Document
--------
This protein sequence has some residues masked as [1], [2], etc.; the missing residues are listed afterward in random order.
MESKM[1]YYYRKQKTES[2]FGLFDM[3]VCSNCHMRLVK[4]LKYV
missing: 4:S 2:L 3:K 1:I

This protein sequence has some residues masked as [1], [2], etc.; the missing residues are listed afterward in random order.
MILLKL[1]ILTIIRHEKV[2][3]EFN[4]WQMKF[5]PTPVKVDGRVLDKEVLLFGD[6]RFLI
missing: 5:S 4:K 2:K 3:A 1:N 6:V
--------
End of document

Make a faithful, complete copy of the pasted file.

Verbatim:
This protein sequence has some residues masked as [1], [2], etc.; the missing residues are listed afterward in random order.
MESKM[1]YYYRKQKTES[2]FGLFDM[3]VCSNCHMRLVK[4]LKYV
missing: 4:S 2:L 3:K 1:I

This protein sequence has some residues masked as [1], [2], etc.; the missing residues are listed afterward in random order.
MILLKL[1]ILTIIRHEKV[2][3]EFN[4]WQMKF[5]PTPVKVDGRVLDKEVLLFGD[6]RFLI
missing: 5:S 4:K 2:K 3:A 1:N 6:V